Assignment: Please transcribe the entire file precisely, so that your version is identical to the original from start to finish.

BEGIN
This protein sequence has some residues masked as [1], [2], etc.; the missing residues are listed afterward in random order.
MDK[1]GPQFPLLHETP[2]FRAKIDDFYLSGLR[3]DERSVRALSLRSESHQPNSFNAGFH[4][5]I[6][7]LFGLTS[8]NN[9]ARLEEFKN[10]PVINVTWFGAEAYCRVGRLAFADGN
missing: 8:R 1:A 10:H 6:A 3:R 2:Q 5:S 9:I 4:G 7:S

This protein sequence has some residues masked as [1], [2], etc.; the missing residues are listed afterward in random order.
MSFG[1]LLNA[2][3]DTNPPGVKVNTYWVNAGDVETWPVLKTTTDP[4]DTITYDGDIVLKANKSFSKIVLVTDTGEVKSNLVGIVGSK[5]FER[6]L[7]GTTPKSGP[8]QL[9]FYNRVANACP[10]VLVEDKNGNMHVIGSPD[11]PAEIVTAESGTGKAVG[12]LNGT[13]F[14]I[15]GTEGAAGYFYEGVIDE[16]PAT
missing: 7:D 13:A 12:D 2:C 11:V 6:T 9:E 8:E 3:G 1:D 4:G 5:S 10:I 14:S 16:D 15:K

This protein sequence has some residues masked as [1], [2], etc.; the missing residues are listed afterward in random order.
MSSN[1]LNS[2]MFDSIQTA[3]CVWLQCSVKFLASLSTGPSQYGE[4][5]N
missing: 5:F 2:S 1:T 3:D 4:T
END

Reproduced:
This protein sequence has some residues masked as [1], [2], etc.; the missing residues are listed afterward in random order.
MDK[1]GPQFPLLHETP[2]FRAKIDDFYLSGLR[3]DERSVRALSLRSESHQPNSFNAGFH[4][5]I[6][7]LFGLTS[8]NN[9]ARLEEFKN[10]PVINVTWFGAEAYCRVGRLAFADGN
missing: 8:R 1:A 10:H 6:A 3:R 2:Q 5:S 9:I 4:G 7:S

This protein sequence has some residues masked as [1], [2], etc.; the missing residues are listed afterward in random order.
MSFG[1]LLNA[2][3]DTNPPGVKVNTYWVNAGDVETWPVLKTTTDP[4]DTITYDGDIVLKANKSFSKIVLVTDTGEVKSNLVGIVGSK[5]FER[6]L[7]GTTPKSGP[8]QL[9]FYNRVANACP[10]VLVEDKNGNMHVIGSPD[11]PAEIVTAESGTGKAVG[12]LNGT[13]F[14]I[15]GTEGAAGYFYEGVIDE[16]PAT
missing: 7:D 13:A 12:D 2:C 11:V 6:T 9:E 8:E 3:G 1:D 4:G 5:S 10:I 14:S 16:D 15:K

This protein sequence has some residues masked as [1], [2], etc.; the missing residues are listed afterward in random order.
MSSN[1]LNS[2]MFDSIQTA[3]CVWLQCSVKFLASLSTGPSQYGE[4][5]N
missing: 5:F 2:S 1:T 3:D 4:T